Steve's Story

From addiction and homelessness to a career, and service


Steve has spent the last few months volunteering in the Computer Resource Center at the Clark Center, helping residents with basic computer skills, job and housing searches, and resumes. But five years ago, Steve was on the other side of the desk, homeless and living at the Clark Center.

Steve points to one major factor when asked about the root causes of his homelessness: his addiction. Prior to coming to Transition Projects for help in 2005, he had been staying on and off with his grandparents, and had been using on and off during the same period; eventually his relationship with meth caused enough damage to his relationship with his grandparents that they kicked him out.

"I was homeless and using, couldn't stay clean," Steve recalls. "I remember the last time that I used, after having been clean for a little while. It turned out to be good, in a way, because that relapse showed me the powerlessness of the path I was on -- seeing the situation I was in, the people I was with, it showed me where I was going to end up, and I knew I needed to change some things."

With some help from his grandmother, Steve started working with the outpatient detoxification services offered through the Portland Alternative Health Center. His case worker there, on discovering that he was homeless, referred him to Transition Projects.

"Transition Projects was key in helping me turn things around," Steve says. "There was no way I could have gotten clean on the streets, I was so caught up in the cycle of using. I'd sleep for days on end, then get loaded and stay loaded until I couldn't find any more, then sleep it off for another week."

With support from PAC and Transition Projects, Steve did get clean. While staying at the Clark Center, he found an apartment. Unfortunately, when he found a job that required him to travel, he lost that apartment. When he decided to start an electrician's apprenticeship, his grandparents opened their doors to him again and said he could stay until he finished his apprenticeship.

"I told them, you know that's four years, right?" Steve laughs. "I stayed with them through those four years, though, but finally, this year, I'm five years clean, I'm a journeyman electrician, I've got my own place, my daughter is living with me, and now I'm here giving back."

"That's one thing I got out of being in that position, staying in a shelter. Seeing volunteers come in every night with dinner, makes you think about giving back." Steve started volunteering with the Clark Center to fulfill a service requirement for the last class in getting his associate's degree, but he has stayed on as a regular volunteer even after fulfilling his course requirements.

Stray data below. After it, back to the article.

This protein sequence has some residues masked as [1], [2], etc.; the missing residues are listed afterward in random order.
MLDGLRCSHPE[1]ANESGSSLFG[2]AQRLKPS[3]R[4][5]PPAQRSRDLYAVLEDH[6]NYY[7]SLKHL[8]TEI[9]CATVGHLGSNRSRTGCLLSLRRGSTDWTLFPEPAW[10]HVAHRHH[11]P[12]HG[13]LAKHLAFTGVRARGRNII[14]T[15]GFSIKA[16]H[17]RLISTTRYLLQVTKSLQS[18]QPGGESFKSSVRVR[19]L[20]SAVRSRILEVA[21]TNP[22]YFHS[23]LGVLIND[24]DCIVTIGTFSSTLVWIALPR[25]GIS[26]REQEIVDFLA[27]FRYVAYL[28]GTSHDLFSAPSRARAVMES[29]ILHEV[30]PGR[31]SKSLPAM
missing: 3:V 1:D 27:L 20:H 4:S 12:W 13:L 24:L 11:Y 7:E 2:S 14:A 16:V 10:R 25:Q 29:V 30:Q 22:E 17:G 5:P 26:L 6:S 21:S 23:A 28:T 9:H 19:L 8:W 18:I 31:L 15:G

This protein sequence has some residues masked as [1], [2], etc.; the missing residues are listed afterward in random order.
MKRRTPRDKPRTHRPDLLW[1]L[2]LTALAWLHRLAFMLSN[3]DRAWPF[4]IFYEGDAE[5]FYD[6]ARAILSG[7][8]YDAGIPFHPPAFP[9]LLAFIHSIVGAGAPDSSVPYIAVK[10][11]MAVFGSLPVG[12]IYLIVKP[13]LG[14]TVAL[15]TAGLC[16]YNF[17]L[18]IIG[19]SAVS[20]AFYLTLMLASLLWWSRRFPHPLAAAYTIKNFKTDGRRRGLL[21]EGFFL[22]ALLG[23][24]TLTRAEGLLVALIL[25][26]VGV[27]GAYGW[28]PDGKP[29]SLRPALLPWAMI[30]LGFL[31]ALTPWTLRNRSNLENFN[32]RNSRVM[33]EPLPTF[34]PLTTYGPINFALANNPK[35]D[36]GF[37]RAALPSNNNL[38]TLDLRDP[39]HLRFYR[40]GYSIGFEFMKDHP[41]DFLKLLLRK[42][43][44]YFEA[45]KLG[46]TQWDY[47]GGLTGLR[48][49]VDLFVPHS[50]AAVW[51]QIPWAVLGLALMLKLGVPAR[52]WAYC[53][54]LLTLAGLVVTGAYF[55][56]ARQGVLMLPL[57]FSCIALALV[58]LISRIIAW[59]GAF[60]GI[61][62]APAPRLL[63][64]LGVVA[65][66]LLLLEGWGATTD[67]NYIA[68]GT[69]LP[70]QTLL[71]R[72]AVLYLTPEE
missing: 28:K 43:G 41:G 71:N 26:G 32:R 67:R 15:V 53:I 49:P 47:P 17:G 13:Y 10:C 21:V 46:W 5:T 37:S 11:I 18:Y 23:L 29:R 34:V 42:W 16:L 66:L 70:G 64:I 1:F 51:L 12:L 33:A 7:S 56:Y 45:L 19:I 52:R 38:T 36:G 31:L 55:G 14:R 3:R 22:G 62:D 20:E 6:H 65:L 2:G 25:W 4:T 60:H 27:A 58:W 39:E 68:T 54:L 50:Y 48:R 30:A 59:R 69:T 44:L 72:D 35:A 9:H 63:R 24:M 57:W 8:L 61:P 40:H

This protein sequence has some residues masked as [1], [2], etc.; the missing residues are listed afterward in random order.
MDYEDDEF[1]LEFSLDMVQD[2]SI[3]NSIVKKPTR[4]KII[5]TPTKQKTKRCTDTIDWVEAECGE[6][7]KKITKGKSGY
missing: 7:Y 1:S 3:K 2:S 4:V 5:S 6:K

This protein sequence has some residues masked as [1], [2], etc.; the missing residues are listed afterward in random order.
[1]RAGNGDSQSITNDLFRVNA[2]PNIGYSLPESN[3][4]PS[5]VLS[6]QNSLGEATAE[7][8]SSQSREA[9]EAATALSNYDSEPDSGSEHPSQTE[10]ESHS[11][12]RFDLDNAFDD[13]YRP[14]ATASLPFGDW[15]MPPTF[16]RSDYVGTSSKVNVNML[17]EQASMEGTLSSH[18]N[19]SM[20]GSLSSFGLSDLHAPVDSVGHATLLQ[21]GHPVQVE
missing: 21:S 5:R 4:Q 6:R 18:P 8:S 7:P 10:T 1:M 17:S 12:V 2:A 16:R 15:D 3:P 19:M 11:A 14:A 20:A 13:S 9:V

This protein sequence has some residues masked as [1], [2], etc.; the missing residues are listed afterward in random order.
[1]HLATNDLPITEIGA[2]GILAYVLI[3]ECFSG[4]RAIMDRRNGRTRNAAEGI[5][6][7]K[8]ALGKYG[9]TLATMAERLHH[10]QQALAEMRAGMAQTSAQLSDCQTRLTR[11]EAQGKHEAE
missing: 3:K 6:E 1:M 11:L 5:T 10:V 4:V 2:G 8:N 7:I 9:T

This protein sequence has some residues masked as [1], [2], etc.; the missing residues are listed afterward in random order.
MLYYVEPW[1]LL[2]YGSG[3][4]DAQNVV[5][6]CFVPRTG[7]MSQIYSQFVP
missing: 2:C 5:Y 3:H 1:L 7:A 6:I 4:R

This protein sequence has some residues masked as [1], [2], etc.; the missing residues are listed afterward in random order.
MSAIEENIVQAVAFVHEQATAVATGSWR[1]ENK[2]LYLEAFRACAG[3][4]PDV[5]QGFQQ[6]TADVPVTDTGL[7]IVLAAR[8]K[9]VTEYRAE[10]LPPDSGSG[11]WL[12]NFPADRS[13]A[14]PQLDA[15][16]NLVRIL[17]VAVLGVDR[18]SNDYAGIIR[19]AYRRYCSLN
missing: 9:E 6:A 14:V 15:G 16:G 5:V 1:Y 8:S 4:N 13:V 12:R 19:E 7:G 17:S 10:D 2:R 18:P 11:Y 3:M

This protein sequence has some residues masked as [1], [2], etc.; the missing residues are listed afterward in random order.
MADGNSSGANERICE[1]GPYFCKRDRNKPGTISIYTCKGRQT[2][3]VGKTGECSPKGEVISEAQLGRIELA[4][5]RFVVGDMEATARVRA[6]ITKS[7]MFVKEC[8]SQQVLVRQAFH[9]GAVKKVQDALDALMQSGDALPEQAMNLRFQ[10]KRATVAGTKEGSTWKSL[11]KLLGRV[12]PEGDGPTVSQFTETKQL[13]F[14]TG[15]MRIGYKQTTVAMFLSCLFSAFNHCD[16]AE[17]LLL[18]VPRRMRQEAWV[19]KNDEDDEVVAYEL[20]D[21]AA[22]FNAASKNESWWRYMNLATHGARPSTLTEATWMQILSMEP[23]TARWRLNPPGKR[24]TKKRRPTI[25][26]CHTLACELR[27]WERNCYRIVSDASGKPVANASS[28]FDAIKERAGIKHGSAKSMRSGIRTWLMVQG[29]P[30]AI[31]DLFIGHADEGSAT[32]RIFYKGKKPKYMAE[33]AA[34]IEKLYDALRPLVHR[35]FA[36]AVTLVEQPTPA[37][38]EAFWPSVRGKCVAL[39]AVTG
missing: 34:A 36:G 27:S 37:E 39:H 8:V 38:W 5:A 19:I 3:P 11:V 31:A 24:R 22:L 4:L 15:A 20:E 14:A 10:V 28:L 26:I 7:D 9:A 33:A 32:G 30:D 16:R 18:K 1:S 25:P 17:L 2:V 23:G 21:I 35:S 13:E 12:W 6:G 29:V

"Being here is good for me, because being here, and talking to the guys, I can see where I came from. And having been here, I can really appreciate the need to give back."


A Successful Jean's Place Luncheon

The third annual Jean's Place Luncheon, held on May 21st at First Christian Church, was a rousing success. Over 160 guests attended to support Transition Projects' 55-bed transitional program for women.

Keynote speaker Margaret Carter, former member of the Oregon Margaret Carter, Emcee Deborah Kafoury, and Doreen BinderLegislature, and current Deputy Director of the Oregon Department of Human Services, spoke to the critical need for programs like Jean's Place. As a longtime advocate for women's rights, and for those less fortunate, she stressed the importance of supporting those in need in our communities, and honored luncheon guests by closing with a song.

This year's luncheon also saw the presentation of the first annual Homeless Women's Advocacy Doreen Binder and Gretchen KafouryAward. Executive Director Doreen Binder presented Gretchen Kafoury with this honor, in tribute to her steadfast commitment to services for women throughout the city of Portland. Kafoury, who has served as an Oregon State Respresentative, a Multnomah County Commissioner, and member of the Portland City Council, has long been an advocate for women, as well as for the homeless.

"Gretchen created the plan that led to the development of Jean's Place," says Binder. "She has been our staunchest ally, as a leader who put our issues at the top of her priorities, and delivered."

Thanks to all of the sponsors, guests, and speakers who helped to make this year's Jean's Place Luncheon the biggest success yet. All funds raised through this event go right back to Jean's Place, to helping women make the transition from homelessness to housing.

Resource Access Center Update


Construction on the Resource Access Center is moving swiftly along - the building has grown by two stories in the last month! Transition Projects directors were recently able to have a walk-through of the site, exploring the spaces that will soon be home to the new and improved Community Service Center, and 90-bed transitional shelter for men.